Buuuut, something interesting has happened:

1) I'm really really happy with all of my current technology without any plans to upgrade.

I love my phone (though as SOON as I can leave Verizon for Virgin Mobile/a plan that's 50$ less each month, I'm doing it!) a lot. The battery life is spectacular on the 5C and it's so freaking cute with its canary yellowness. The camera in it is amazing and it does everything I'd ever want it to do.

I'm really enjoying the 3DS with Animal Crossing: New Leaf and Mario Kart 7. Totally worth the huge discount my husband gave me on a great gaming device.

I appreciate my iPad mini and don't see that there would be any reason to upgrade it anytime soon.

Even my computer is now approaching four years old and I'm considering buying more storage and memory for it, but I don't want to abandon it at all.

The previous statements are SERIOUS progress for me. I don't feel that I need ALL the new things! The last several years I've talked myself into buying each new iPhone, several iPads and other various devices.

2) I completely forgot about the huge Apple Event today announcing the new iPhone 6 until Michael mentioned it to me at 930 this evening. I completely FORGOT. Usually I am glued to watching all the live coverage for Apple's events announcing new products and this year I FORGOT.

I'm officially considering my electronics addiction broken. There will be further temptations. When the new iPad mini comes out with a color-corrected screen (the current model has some issues with color accuracy...yes, I notice that shit) I'll want it. But I'll resist because I don't even need an iPad. Really, I don't. I have an ereader and I have a smartphone. Sometimes I go days without using my iPad. I prefer to read on my ereader and if my iPad isn't rightthere I use my phone instead.

I want to beef up my computer. I want 500GB of hard drive and 8GB of memory...maybe while I've got Honeycrisp on the operating table I'll replace her battery as well. However, I have no desire to get one of the new Macbook Pros because they don't even have a disc drive and the cheapest model is 1300$.

In other news, the iPod classic (the last remaining iPod with the iconic click wheel) was quietly taken off the Apple website today. Sad. That click wheel made it just over ten years and is still one of the big reasons I became obsessed with Apple's design. I'll use my iPod classic I got in 2011 until the day it dies...probably even then I'll scour ebay for a new one.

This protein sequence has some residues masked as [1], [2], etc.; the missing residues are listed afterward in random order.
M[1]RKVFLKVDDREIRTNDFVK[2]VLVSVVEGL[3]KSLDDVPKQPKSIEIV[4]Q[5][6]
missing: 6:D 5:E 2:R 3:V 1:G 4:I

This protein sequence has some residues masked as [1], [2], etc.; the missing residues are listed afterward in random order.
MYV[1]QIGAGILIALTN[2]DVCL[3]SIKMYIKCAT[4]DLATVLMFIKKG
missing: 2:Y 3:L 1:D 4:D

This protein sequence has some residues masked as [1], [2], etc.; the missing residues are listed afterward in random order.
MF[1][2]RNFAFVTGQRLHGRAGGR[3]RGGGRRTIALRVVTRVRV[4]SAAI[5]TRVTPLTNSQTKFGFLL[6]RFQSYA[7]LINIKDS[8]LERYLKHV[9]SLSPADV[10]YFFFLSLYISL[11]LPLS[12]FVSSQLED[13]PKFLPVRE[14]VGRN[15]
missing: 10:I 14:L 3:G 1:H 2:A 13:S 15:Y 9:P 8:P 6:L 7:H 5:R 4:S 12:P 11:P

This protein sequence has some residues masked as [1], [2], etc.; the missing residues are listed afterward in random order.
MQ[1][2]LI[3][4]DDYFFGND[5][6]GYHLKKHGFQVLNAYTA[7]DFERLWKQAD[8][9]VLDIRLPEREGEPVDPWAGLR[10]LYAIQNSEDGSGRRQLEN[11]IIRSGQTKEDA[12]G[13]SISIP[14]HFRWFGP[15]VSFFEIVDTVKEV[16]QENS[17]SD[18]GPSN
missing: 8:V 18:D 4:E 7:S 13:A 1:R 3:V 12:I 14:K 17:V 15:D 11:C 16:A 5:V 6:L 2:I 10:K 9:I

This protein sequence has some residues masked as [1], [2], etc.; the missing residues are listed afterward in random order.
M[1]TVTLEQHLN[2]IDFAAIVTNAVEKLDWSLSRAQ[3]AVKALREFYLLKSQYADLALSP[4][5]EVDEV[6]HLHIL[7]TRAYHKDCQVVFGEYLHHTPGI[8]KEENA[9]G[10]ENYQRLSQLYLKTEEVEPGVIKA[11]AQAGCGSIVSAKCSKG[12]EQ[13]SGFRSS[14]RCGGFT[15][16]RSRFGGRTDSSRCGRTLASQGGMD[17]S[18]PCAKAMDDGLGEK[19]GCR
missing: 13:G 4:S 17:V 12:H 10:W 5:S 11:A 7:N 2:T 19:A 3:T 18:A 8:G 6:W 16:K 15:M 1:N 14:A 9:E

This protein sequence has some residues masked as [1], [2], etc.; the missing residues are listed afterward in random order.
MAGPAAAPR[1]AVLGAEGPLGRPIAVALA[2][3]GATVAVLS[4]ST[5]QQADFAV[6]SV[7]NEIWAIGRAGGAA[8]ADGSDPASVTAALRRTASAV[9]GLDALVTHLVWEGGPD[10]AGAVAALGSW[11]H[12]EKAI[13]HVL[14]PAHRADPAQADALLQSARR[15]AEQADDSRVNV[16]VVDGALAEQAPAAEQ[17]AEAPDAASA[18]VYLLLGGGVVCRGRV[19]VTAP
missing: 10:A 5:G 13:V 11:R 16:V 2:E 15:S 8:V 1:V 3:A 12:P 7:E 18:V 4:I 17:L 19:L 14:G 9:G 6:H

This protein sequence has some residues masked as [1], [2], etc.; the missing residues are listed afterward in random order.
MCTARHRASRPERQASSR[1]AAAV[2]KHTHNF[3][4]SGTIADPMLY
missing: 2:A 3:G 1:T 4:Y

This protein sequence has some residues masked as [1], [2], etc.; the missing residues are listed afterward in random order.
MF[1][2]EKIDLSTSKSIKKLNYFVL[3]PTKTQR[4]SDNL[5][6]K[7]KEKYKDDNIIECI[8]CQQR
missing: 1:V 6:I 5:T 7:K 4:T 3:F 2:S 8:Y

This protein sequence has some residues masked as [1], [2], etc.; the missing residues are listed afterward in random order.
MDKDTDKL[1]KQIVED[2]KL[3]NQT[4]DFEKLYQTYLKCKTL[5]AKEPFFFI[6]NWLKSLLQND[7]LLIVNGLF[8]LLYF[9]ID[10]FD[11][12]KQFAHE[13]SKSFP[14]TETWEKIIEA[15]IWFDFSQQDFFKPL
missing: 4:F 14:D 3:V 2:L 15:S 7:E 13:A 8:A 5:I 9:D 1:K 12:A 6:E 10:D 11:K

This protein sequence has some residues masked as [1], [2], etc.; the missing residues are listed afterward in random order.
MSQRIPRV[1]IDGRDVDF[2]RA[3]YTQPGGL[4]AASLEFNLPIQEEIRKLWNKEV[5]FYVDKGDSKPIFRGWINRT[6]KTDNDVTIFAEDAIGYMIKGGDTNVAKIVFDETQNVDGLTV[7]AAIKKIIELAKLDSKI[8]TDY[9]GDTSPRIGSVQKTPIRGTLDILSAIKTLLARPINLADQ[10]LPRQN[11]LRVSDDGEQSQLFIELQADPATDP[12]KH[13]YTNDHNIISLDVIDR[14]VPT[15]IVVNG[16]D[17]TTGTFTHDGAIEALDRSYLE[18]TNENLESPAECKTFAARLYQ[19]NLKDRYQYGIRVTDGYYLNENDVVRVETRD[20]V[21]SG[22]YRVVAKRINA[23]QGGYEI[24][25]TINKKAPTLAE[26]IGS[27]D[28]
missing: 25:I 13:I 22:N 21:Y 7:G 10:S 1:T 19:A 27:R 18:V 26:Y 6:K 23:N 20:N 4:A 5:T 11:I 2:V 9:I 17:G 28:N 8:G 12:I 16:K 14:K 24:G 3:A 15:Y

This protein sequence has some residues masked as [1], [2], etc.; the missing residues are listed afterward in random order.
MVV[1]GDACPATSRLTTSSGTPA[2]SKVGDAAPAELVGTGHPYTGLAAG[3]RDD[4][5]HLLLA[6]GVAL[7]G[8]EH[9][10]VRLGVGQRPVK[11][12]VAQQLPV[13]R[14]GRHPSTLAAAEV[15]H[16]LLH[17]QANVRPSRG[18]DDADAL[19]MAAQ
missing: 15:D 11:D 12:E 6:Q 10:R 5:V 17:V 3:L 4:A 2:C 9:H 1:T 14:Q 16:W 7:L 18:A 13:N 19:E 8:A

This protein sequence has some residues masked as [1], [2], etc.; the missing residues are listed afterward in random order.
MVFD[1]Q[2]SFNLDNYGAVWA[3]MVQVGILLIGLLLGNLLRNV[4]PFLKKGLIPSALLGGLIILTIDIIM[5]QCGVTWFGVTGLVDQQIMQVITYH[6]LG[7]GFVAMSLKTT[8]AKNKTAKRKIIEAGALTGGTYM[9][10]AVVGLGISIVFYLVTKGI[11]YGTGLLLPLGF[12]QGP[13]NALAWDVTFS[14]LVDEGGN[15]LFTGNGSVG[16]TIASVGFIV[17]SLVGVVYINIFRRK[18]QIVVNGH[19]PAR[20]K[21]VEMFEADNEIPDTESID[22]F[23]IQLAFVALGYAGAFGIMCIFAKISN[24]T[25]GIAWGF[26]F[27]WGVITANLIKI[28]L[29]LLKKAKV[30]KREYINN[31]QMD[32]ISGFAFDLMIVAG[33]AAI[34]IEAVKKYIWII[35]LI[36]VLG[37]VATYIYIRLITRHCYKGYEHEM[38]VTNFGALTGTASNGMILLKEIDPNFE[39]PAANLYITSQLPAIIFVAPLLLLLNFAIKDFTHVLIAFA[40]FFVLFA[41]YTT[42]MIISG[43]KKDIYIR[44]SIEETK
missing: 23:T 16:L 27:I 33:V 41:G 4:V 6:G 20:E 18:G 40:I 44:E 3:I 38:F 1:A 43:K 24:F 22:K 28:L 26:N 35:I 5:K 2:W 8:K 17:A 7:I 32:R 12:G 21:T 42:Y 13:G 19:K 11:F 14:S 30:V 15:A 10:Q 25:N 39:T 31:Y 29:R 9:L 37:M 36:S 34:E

Anyway, I'm taking a moment. It's a big deal for me to realize my 2014 goal of not buying new electronics has actually had the effect I wanted it to have. I don't check cNET every day anymore. I'm not up to date on all the new devices. I still follow Apple's new products, but I actually truly don't feel like I NEED to own all of them.

Yay me.

Tuesday, September 2, 2014

I have no words.

Three hours of sleep last night.

The teens beat me down tonight, simply because I don't know how to raise my voice and set boundaries.

But it dawned on me earlier today that I AM the teen department while Cari is on maternity leave. I am IT and knowing it all has to be me makes me feel a little better.

But for now I am Jack smacking my face up against Karen's hand...

Monday, September 1, 2014


Back in the hopeful first days of January I decided that September would be a month in which I would blog every day...

I wrote a bit in my journal earlier on what became a dismal Labor Day and I hated all of my thoughts. I declared that I would journal every day in September, but I might not blog.

Now I'm wishing back from my meandering wash to think that maybe I'll blog AND journal every day in September. I'm going to attempt to call it success if I post SOMEthing, ANYthing...even if they are thoughts I've posted in some word order or another since I was 14. Because as I said above, I am SICK of my thoughts.

This year there are many more things on the DIDN'T do list than the did. I've stopped posting articles to The Current, Etc. I've posted barely anything in this blog. I've essentially stopped writing. I keep reminding myself that I have started a radio station and I have started a YouTube channel that now has 60+ subscribers, the bulk of which are people I don't even KNOW! But those two ventures don't take up the time that writing does.

I haven't even been reading much either. It has turned into a year of rest and I feel less guilty about it than perhaps I should.

Perhaps this month that will really change, though I've been saying that all damn year. Perhaps I'll manage to post some sort of bumbling detritus paragraph once a day here and maybe save the REALLY angst-ful stuff (it gets more angst-ful? Yes, sadly.) for my journal.

I long to fill real pages with scrawled thoughts again like I used to early in the millennium.


Friday, August 8, 2014

Acquisition vs Assimilation.

As I've been lamenting on all the social medias and my YouTube videos, all I can think about recently is the radio station. I seem to only have enough room in my greyspace to concentrate on the thing that is enjoyed by the least number of people. I've been very lazy about writing. I haven't done it at all since the last blog entry which was the first time I'd written...